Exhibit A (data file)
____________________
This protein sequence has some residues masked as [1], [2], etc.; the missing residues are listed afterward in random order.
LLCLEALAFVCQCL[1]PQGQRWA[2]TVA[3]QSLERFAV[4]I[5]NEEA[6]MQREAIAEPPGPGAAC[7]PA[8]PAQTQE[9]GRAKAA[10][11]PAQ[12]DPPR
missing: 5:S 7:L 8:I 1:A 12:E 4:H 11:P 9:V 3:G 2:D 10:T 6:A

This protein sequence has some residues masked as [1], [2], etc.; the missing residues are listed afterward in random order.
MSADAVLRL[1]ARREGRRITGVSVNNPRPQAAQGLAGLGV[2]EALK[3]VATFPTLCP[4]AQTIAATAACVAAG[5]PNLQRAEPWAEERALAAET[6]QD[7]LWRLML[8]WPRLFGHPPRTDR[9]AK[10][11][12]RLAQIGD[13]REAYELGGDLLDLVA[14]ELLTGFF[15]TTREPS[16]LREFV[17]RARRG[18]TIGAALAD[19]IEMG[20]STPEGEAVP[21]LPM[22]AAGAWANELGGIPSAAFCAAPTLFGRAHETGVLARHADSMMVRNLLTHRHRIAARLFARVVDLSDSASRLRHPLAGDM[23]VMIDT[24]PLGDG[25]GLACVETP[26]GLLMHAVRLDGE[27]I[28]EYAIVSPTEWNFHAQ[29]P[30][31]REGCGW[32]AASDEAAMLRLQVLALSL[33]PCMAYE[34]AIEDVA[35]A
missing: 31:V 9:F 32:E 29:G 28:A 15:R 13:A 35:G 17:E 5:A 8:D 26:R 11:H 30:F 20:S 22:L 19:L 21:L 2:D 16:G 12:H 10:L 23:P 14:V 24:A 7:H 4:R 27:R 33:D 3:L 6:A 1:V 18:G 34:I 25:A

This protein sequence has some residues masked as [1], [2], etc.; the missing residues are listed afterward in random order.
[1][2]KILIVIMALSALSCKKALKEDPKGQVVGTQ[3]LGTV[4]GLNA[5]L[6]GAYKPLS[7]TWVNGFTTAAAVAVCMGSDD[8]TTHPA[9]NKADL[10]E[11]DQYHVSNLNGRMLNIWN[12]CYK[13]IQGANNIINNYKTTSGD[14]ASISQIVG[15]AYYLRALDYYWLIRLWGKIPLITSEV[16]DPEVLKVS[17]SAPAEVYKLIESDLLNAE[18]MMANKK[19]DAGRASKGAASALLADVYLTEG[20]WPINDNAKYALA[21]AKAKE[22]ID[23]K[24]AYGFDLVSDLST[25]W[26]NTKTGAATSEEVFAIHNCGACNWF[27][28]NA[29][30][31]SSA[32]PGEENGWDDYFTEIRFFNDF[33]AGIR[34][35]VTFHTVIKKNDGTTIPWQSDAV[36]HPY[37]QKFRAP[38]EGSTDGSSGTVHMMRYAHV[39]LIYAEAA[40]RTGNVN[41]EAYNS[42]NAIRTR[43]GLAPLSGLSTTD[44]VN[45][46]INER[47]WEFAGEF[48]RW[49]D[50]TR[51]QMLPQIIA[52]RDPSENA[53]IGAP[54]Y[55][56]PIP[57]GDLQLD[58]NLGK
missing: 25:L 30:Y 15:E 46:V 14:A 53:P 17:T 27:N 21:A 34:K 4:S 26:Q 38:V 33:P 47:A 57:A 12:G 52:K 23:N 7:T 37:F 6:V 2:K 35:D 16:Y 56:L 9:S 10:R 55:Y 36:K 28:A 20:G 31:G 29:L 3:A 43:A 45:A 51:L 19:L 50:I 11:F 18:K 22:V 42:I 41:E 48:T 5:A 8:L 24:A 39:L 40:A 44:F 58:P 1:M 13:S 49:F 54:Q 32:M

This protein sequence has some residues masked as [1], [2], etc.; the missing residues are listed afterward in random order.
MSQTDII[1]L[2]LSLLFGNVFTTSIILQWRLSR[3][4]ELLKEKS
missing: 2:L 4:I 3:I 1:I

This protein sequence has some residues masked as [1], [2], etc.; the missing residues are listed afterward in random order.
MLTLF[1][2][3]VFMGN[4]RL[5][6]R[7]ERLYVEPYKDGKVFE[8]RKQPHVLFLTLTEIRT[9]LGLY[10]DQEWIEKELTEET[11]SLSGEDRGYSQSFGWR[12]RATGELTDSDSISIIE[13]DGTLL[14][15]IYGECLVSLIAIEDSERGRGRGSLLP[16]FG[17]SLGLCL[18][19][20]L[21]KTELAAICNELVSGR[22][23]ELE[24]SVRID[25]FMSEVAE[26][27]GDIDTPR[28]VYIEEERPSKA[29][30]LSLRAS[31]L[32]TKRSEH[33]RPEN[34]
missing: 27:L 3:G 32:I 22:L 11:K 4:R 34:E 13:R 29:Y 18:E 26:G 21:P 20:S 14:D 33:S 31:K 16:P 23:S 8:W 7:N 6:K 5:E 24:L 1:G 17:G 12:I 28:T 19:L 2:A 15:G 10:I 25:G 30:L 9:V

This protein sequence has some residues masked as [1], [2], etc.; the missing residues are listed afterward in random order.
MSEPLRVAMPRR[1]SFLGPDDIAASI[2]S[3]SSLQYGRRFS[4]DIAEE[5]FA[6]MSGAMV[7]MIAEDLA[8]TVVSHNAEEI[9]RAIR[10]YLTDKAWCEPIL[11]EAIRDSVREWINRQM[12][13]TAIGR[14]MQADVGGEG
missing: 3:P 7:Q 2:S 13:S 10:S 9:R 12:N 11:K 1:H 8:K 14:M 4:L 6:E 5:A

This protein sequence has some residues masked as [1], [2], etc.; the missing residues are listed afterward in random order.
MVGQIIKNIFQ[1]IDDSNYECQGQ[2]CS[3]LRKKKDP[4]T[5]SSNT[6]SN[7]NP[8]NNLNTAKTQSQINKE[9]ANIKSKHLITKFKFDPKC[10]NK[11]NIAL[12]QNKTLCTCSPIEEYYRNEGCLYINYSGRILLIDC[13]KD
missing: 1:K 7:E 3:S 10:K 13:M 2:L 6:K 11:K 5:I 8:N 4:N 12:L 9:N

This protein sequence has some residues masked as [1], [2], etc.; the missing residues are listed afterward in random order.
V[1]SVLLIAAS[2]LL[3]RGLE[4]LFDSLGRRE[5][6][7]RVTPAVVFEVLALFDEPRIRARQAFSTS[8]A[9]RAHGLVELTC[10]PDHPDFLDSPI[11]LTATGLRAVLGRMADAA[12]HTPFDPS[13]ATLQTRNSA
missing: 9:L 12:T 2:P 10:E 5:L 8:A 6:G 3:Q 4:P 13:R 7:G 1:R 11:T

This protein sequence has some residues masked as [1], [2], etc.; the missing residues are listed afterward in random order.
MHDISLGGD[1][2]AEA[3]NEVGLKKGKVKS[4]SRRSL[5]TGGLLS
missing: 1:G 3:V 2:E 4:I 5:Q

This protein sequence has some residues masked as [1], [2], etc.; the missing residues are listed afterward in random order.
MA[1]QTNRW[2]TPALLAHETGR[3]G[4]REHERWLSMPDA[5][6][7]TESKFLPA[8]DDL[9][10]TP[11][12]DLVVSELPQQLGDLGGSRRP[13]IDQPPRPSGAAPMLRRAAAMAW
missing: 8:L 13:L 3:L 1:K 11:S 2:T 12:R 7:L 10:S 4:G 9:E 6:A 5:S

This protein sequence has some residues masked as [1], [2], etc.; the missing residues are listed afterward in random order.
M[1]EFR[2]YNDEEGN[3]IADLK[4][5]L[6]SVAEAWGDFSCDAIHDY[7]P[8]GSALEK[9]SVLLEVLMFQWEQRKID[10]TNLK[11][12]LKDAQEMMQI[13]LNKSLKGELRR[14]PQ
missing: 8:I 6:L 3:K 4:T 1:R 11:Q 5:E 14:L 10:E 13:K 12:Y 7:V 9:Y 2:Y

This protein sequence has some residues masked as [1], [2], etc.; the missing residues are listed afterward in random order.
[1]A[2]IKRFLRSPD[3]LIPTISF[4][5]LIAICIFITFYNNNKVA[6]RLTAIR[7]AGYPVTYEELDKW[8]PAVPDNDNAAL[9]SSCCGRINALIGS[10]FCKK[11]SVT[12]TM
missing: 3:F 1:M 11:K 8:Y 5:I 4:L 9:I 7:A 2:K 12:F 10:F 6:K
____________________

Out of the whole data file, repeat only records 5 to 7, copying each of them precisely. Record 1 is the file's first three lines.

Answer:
This protein sequence has some residues masked as [1], [2], etc.; the missing residues are listed afterward in random order.
MLTLF[1][2][3]VFMGN[4]RL[5][6]R[7]ERLYVEPYKDGKVFE[8]RKQPHVLFLTLTEIRT[9]LGLY[10]DQEWIEKELTEET[11]SLSGEDRGYSQSFGWR[12]RATGELTDSDSISIIE[13]DGTLL[14][15]IYGECLVSLIAIEDSERGRGRGSLLP[16]FG[17]SLGLCL[18][19][20]L[21]KTELAAICNELVSGR[22][23]ELE[24]SVRID[25]FMSEVAE[26][27]GDIDTPR[28]VYIEEERPSKA[29][30]LSLRAS[31]L[32]TKRSEH[33]RPEN[34]
missing: 27:L 3:G 32:I 22:L 11:K 4:R 34:E 13:R 29:Y 18:E 26:G 21:P 20:S 14:D 33:S 31:K 16:P 23:S 8:W 7:N 6:K 5:E 24:L 1:G 17:G 12:I 28:T 19:L 2:A 15:G 10:I 25:G 30:L 9:V

This protein sequence has some residues masked as [1], [2], etc.; the missing residues are listed afterward in random order.
MSEPLRVAMPRR[1]SFLGPDDIAASI[2]S[3]SSLQYGRRFS[4]DIAEE[5]FA[6]MSGAMV[7]MIAEDLA[8]TVVSHNAEEI[9]RAIR[10]YLTDKAWCEPIL[11]EAIRDSVREWINRQM[12][13]TAIGR[14]MQADVGGEG
missing: 3:P 7:Q 2:S 13:S 10:S 9:R 12:N 11:K 1:H 8:K 14:M 4:L 6:E 5:A

This protein sequence has some residues masked as [1], [2], etc.; the missing residues are listed afterward in random order.
MVGQIIKNIFQ[1]IDDSNYECQGQ[2]CS[3]LRKKKDP[4]T[5]SSNT[6]SN[7]NP[8]NNLNTAKTQSQINKE[9]ANIKSKHLITKFKFDPKC[10]NK[11]NIAL[12]QNKTLCTCSPIEEYYRNEGCLYINYSGRILLIDC[13]KD
missing: 1:K 7:E 3:S 10:K 13:M 2:L 6:K 11:K 5:I 8:N 4:N 12:L 9:N